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Interviews

Meet Lynne Arriale

By Published: October 1, 2000
I recommend listening and singing along with records of the masters—using them as a reference point, playing the tune ourselves, and saying, "What's the difference?" Usually it's pretty painful. When I was first playing jazz I can remember saying to myself, "I don't even know where to start. There are so many things wrong with what I'm doing." I tell my students, "You've got to find at least one thing right. It can't be all bad." There are nuggets of gold in everybody's playing. It's a question of percentages—is it 60% or 97%? It's a huge difference. That's what separates someone who's kind of talented but doesn't have it together from the masters.

Teaching

I teach piano, composition and improvisation. I've worked with saxophone players, vocalists, and other instrumentalists as well. Of course I can't address technical issues with horn players. I'll say, "What might be your next step in your personal evolution?" We do a lot of clinics and master classes wherever we go. We did one in Switzerland, and we just finished one at San Jose State University. We do the Jamey Aebersold clinic two weeks every summer. We really enjoy them. It's a combination of our performing, talking to the students, answering questions, and showing them the important things to practice. We have the students get up and play. Then we give them very specific things to work on that hopefully will make a difference as soon as possible. We have them slow things down so they can hear when they're in, and when they're out—put them in a state where they're relaxed enough to really hear what's going on without freezing up. I encourage students to use their vocabulary to create language—to be in the moment on the spot. To use an analogy with speaking we don't repeat each paragraph we've read in Newsweek today. That would be absurd. We learned words a long time ago, and as we read more and talk more throughout our lives we learn to put words together, and we learn to communicate. It's the same with the language of jazz.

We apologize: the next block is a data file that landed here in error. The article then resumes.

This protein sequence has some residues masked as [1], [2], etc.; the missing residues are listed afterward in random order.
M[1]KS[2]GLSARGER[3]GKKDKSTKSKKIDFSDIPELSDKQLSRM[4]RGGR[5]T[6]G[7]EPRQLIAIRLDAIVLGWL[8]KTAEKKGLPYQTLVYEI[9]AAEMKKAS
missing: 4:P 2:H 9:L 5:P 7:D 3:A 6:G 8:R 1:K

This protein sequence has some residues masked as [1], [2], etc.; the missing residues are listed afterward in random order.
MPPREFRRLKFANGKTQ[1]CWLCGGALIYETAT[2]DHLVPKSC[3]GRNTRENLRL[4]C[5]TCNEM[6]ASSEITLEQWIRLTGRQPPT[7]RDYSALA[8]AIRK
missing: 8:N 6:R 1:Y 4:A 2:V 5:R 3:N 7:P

Play alongs

I've recorded a few of the Jamey Aebersold play-alongs—piano, bass, and drums play different standards. The student is able to play along with the trio or isolate on certain tracks and play along with bass and drums alone or just the bass. That is a phenomenal practice tool. Even though it's frozen in time they're really playing with people instead of with a metronome.

Recording vs. live playing

Recording allows you to scrutinize your work. Knowing there's a microphone on can have a big effect on what you're doing. In a live performance you feel energy from the audience. Both are critical to the evolution of a musician. We often prepare a tune by playing it on the road before we record it. After we record it we keep playing it. Often it can take a completely different direction. I honestly don't listen to my own recordings all that much. I'm concentrating on going forward except when I'm doing radio interviews—then I have no choice. I have to listen to my own stuff! Sometimes I say, "I wish I could do that over." Some things I listen back to and think, "Yeah, that's alright!"


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Download jazz mp3 “The Dove” by Lynne Arriale Download jazz mp3 “Crawfish & Gumbo” by Lynne Arriale